Electrospun Biomaterials

The electrospinning process can be used to create synthetic scaffolds for implantation. The advantages of this process are the ability to tailor polymer, architecture and structure to create materials suitable for different therapeutic applications.

  • Electrospun nano- and micro- fibres mimic the natural extracellular matrix and provide an ideal substrate for adherent cells.
  • Scaffolds can be synthesised from a range of medical-grade biocompatible polymers to tune mechanical properties and degradation time.
  • Fibres can be oriented in different alignments to promote the growth and differentiation of different cell types, or to guide cells in particular orientations.
  • The porous architecture (>80-95%) of electrospun scaffolds facilitates efficient nutrient exchange.

Polymer Raw Materials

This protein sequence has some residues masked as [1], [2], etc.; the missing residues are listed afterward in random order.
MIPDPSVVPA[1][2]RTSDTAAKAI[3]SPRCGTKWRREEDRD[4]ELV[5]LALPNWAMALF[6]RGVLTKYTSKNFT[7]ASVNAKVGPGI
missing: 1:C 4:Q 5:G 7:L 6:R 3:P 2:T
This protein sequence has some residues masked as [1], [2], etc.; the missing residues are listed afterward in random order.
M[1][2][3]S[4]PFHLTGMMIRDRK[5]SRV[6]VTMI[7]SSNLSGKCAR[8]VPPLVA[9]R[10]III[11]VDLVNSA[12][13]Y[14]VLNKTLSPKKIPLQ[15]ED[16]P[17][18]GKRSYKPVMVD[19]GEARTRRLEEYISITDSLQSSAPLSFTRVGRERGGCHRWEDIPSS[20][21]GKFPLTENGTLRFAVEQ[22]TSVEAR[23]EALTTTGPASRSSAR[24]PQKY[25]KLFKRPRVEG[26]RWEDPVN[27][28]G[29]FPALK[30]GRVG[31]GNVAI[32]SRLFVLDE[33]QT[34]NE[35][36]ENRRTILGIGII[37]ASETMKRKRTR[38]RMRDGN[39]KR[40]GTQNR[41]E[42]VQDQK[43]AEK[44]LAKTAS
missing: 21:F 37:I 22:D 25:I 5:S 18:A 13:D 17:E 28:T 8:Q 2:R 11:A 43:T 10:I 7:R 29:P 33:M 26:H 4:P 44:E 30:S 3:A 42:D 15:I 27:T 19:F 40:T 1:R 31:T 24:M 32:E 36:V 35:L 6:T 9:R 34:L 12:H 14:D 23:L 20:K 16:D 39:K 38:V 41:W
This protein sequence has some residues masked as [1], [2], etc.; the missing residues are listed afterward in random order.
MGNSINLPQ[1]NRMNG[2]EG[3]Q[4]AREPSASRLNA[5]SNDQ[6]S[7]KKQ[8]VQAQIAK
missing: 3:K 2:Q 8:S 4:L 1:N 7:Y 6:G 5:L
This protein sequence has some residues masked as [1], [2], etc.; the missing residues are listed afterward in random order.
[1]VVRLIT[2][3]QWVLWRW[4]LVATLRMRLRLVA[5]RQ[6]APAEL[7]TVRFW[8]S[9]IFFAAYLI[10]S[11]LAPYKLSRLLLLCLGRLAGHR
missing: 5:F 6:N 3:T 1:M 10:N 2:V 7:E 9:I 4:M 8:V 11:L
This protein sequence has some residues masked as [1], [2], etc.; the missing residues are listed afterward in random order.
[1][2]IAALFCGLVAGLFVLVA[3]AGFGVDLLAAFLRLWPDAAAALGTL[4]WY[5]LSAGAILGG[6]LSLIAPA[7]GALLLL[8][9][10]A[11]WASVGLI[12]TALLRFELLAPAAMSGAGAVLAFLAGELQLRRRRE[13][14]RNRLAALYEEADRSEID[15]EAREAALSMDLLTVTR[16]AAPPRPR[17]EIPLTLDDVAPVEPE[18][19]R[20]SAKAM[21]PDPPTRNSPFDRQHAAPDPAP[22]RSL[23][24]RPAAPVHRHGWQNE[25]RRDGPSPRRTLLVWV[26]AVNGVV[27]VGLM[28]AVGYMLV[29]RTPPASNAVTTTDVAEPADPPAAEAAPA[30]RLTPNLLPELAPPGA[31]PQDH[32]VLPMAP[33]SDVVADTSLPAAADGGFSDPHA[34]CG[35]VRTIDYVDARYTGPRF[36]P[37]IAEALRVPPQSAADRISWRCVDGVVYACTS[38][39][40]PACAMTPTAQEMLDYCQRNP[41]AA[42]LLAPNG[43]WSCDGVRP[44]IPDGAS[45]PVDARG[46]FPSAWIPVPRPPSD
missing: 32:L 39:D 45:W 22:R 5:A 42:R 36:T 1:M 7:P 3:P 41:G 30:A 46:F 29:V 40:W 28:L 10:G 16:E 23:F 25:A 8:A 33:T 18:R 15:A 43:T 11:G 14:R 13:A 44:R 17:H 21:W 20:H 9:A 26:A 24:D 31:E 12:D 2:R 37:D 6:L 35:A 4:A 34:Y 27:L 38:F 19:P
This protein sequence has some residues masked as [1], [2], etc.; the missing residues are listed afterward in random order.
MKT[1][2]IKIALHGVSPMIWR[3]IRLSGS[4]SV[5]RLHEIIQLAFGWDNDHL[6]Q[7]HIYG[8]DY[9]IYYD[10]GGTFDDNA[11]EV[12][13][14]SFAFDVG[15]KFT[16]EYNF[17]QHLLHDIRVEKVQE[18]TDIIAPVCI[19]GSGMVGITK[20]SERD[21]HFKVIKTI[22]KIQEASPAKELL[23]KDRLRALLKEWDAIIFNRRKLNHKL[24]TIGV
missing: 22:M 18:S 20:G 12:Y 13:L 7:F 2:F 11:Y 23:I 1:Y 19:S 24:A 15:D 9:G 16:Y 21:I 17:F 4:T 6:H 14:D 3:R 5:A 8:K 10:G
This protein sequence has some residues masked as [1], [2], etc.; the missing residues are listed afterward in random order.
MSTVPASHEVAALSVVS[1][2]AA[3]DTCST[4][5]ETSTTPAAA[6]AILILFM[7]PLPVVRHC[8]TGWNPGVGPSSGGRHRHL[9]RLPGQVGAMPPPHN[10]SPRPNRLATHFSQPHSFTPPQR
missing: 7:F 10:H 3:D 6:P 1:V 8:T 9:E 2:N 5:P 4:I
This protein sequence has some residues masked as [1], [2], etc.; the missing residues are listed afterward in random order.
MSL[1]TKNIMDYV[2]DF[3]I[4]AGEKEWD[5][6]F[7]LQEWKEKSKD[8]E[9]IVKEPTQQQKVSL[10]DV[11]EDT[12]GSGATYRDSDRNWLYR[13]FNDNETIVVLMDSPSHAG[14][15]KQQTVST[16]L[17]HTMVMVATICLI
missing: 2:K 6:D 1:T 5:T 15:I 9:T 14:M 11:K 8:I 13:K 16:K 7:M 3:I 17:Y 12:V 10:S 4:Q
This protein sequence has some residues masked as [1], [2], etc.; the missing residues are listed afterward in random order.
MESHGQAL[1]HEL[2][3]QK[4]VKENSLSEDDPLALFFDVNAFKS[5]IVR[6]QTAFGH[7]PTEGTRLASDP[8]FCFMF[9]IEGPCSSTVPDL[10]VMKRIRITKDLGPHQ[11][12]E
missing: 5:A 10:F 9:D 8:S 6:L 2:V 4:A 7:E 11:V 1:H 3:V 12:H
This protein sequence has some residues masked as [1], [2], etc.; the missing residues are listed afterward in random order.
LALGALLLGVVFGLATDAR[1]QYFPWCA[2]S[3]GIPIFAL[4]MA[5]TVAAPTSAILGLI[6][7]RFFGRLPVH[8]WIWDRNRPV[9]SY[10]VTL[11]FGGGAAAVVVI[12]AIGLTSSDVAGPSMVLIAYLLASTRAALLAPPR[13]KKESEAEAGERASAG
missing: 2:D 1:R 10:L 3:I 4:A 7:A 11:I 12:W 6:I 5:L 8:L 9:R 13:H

We work with a range of polymers to tailor mechanical properties, such as stiffness and elasticity, as well as degradation rate to different cell types and applications. Where possible we use polymers which have previously been used in medical devices with regulatory documentation.

  • Poly Lactides (PLA) – stiff materials (Young’s modulus GPa range) with degradation rates longer than 3 years
  • Poly Lactide Glycolides (PLGA) – stiff materials that can be tuned to degrade over periods of four weeks to 18 months
  • Poly Caprolactone (PCL) – softer material (Young’s modulus 100s of MPa range) that can be tuned to degrade over two to three years
  • Poly(lactide-co-caprolactone) (PLCL) – elastic material (Young’s modulus 10s of MPa range) that can be tuned to degrade in vivo over 6-18 months
  • Polyacrylonitrile (PAN) – Stiff material which does not degrade

contact us to discuss what scaffold design would match your needs